A few sharp, good quality knives are the most essential tools in any kitchen.
The TV Chefs all have their own brands, and the cooking school instructors rave over the $300 Shun Elite and Kyocera, and other really expensive blades that are made from space age ceramics or hand forged from secret alloys and fitted ebony handles.
But the dirty secret is that restaurants use much cheaper knives that they sharpen frequently or even throw away when they wear out. For our wedding in 1974, my wife and I were given a beautiful set of Henckels, high quality German knives, and they're still going strong with professional sharpening every year.
Today, Günther Wilhem knives are my all-time favorites. They are durable, sharp, and absolutely beautiful.
The best knives are made of special alloys that remain hard and keep their edge, yet are soft enough that they can be sharpened, a process that grinds away small parts of the steel. The best knives are forged, a process of pounding and grinding. The tang, the tail part that goes into the handle, goes all the way to the end of the handle, and is riveted into the handle, which should have a comfortable grip. The handle should be tight against the tang so no water or food can get into it. The best knives are well balanced and easy to handle. Forged knives have an integral bolster (shield) between the blade and the tang. Alas, high quality knives should not go through the dishwasher. The caustic soap dulls the blade.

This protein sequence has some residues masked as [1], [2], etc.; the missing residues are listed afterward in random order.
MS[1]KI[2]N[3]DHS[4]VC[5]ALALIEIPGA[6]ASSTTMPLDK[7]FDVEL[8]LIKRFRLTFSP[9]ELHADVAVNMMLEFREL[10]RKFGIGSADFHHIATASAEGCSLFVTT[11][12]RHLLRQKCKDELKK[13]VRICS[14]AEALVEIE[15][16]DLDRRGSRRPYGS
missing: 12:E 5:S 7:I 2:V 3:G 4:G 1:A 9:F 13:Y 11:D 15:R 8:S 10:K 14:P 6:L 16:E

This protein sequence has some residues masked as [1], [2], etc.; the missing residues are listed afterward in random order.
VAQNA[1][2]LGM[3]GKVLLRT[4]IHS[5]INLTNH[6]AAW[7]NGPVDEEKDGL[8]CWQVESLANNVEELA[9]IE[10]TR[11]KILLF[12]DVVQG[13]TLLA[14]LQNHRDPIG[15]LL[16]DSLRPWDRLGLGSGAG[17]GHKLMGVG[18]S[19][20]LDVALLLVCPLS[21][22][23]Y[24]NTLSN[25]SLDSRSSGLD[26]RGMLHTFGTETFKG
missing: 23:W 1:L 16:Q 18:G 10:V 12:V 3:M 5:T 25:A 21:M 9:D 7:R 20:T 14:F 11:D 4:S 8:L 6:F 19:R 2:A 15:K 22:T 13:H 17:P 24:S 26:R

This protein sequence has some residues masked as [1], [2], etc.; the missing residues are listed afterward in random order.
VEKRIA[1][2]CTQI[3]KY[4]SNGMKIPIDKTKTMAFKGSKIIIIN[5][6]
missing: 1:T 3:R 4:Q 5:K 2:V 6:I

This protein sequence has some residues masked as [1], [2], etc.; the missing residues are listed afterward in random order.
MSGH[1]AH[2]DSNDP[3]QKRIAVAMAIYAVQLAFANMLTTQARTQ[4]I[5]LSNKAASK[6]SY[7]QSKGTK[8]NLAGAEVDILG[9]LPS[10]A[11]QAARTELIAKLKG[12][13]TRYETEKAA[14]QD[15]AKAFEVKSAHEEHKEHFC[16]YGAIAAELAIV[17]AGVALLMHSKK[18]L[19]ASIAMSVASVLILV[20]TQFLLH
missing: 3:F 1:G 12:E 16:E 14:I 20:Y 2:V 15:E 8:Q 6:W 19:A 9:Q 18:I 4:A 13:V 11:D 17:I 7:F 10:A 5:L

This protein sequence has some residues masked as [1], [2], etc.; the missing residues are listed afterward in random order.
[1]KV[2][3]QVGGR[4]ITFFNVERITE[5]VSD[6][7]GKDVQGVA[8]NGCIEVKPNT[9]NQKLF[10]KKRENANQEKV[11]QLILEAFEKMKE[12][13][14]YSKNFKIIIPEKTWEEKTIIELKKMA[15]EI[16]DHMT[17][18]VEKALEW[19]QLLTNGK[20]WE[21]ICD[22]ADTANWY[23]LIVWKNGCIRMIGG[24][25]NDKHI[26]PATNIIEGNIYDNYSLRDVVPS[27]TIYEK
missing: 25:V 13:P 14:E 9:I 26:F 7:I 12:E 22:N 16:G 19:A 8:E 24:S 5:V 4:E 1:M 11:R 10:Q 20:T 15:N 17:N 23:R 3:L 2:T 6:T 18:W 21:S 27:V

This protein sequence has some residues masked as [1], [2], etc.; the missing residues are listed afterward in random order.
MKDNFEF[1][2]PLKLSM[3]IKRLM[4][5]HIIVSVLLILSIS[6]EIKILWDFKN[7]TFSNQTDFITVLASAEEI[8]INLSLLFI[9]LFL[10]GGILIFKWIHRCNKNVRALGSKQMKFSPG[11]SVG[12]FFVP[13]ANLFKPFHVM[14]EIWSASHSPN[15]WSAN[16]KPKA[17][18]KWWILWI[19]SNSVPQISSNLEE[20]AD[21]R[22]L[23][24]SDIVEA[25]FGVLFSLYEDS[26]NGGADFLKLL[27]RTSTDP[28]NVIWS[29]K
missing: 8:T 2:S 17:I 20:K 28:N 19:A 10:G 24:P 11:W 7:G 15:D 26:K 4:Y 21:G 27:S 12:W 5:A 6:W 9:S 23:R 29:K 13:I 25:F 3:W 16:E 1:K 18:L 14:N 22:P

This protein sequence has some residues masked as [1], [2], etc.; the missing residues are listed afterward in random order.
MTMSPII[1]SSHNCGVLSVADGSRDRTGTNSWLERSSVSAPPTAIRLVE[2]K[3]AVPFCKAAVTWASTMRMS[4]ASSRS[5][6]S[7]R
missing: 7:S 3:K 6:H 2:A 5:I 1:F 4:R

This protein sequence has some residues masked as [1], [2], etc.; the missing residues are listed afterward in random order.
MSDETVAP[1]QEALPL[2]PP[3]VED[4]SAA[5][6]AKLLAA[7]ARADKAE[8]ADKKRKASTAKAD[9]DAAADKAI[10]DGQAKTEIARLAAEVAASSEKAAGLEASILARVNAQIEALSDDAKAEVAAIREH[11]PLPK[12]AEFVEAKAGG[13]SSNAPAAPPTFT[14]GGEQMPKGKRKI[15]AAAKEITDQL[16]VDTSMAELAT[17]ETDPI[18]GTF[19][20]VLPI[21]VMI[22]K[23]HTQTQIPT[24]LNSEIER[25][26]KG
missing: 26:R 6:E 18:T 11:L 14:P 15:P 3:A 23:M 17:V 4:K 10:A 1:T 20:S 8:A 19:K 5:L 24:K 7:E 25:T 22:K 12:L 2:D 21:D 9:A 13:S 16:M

Does this mean you need to spend hundreds of dollars on an entire set of forged knives? No. Just a few good quality knives are all you really need. Before you buy, learn everything you need to know about knives here. You can also read the nitty gritty on the pros and cons of different metal alloys and knife manufacturing methods in our article on The Science of Knives here. Once you have an idea of the right knife for you, here are some fine options. Remember: no matter what knife you buy, the most important thing is that it feels good in your hand. Balanced, not too heavy, not too light, and not so long or so short that cutting seems like a chore. Visit a cookware store and pick up a few knives to get a sense of how different ones feel in your hands.